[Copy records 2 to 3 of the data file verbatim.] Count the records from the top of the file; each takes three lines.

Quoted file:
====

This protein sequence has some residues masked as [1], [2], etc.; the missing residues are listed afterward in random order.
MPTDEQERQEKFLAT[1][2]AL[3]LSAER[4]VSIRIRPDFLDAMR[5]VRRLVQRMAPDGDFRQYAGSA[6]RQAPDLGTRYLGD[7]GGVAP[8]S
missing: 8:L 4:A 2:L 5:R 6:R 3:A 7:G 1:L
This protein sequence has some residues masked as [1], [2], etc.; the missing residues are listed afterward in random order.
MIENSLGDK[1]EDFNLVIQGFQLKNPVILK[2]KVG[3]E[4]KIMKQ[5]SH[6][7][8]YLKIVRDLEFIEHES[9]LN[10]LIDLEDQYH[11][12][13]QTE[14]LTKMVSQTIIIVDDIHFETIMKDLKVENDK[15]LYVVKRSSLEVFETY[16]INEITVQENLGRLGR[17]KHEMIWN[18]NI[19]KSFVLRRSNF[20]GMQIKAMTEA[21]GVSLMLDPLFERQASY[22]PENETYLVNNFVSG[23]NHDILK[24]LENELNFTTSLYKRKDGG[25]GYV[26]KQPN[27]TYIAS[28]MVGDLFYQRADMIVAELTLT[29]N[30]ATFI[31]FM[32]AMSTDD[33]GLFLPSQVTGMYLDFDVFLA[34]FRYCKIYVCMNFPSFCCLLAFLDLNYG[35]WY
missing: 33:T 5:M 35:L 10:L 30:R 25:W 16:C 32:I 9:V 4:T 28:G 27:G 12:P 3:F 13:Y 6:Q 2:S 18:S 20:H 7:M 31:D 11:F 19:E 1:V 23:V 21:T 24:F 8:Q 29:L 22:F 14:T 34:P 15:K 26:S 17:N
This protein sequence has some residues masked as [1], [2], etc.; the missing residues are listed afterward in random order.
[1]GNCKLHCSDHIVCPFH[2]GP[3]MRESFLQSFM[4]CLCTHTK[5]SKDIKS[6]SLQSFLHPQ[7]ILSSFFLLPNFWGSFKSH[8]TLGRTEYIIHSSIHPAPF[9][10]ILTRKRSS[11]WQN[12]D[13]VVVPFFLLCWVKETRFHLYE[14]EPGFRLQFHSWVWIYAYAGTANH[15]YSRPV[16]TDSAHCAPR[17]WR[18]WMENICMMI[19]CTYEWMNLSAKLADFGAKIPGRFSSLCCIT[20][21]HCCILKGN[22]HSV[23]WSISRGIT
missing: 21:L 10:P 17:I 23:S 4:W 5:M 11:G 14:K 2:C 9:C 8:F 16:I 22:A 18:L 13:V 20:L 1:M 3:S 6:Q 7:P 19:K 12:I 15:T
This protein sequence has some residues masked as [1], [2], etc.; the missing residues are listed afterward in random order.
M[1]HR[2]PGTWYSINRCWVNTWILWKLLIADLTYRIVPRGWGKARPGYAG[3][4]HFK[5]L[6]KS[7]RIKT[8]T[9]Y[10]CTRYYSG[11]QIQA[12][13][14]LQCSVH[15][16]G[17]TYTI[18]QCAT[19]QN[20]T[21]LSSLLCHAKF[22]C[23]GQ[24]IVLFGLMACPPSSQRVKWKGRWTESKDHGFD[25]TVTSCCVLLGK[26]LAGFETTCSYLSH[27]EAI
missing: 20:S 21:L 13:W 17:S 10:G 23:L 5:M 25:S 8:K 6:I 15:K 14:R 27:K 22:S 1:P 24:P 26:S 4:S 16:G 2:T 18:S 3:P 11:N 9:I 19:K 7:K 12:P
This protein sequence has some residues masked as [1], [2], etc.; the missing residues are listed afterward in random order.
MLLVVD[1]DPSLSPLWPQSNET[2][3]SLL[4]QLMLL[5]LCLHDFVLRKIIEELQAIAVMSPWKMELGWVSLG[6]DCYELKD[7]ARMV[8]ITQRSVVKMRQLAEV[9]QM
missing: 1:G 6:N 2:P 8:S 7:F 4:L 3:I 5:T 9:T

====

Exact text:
This protein sequence has some residues masked as [1], [2], etc.; the missing residues are listed afterward in random order.
MIENSLGDK[1]EDFNLVIQGFQLKNPVILK[2]KVG[3]E[4]KIMKQ[5]SH[6][7][8]YLKIVRDLEFIEHES[9]LN[10]LIDLEDQYH[11][12][13]QTE[14]LTKMVSQTIIIVDDIHFETIMKDLKVENDK[15]LYVVKRSSLEVFETY[16]INEITVQENLGRLGR[17]KHEMIWN[18]NI[19]KSFVLRRSNF[20]GMQIKAMTEA[21]GVSLMLDPLFERQASY[22]PENETYLVNNFVSG[23]NHDILK[24]LENELNFTTSLYKRKDGG[25]GYV[26]KQPN[27]TYIAS[28]MVGDLFYQRADMIVAELTLT[29]N[30]ATFI[31]FM[32]AMSTDD[33]GLFLPSQVTGMYLDFDVFLA[34]FRYCKIYVCMNFPSFCCLLAFLDLNYG[35]WY
missing: 33:T 5:M 35:L 10:L 30:R 25:W 16:C 32:I 9:V 4:T 28:G 27:G 12:P 3:F 13:Y 6:Q 2:S 18:S 20:H 7:M 31:D 11:F 19:E 1:V 23:V 21:T 24:F 8:Q 29:L 22:F 14:T 34:P 15:K 26:S 17:N
This protein sequence has some residues masked as [1], [2], etc.; the missing residues are listed afterward in random order.
[1]GNCKLHCSDHIVCPFH[2]GP[3]MRESFLQSFM[4]CLCTHTK[5]SKDIKS[6]SLQSFLHPQ[7]ILSSFFLLPNFWGSFKSH[8]TLGRTEYIIHSSIHPAPF[9][10]ILTRKRSS[11]WQN[12]D[13]VVVPFFLLCWVKETRFHLYE[14]EPGFRLQFHSWVWIYAYAGTANH[15]YSRPV[16]TDSAHCAPR[17]WR[18]WMENICMMI[19]CTYEWMNLSAKLADFGAKIPGRFSSLCCIT[20][21]HCCILKGN[22]HSV[23]WSISRGIT
missing: 21:L 10:P 17:I 23:S 4:W 5:M 11:G 14:K 2:C 9:C 8:F 16:I 22:A 18:L 13:V 20:L 1:M 3:S 6:Q 7:P 19:K 12:I 15:T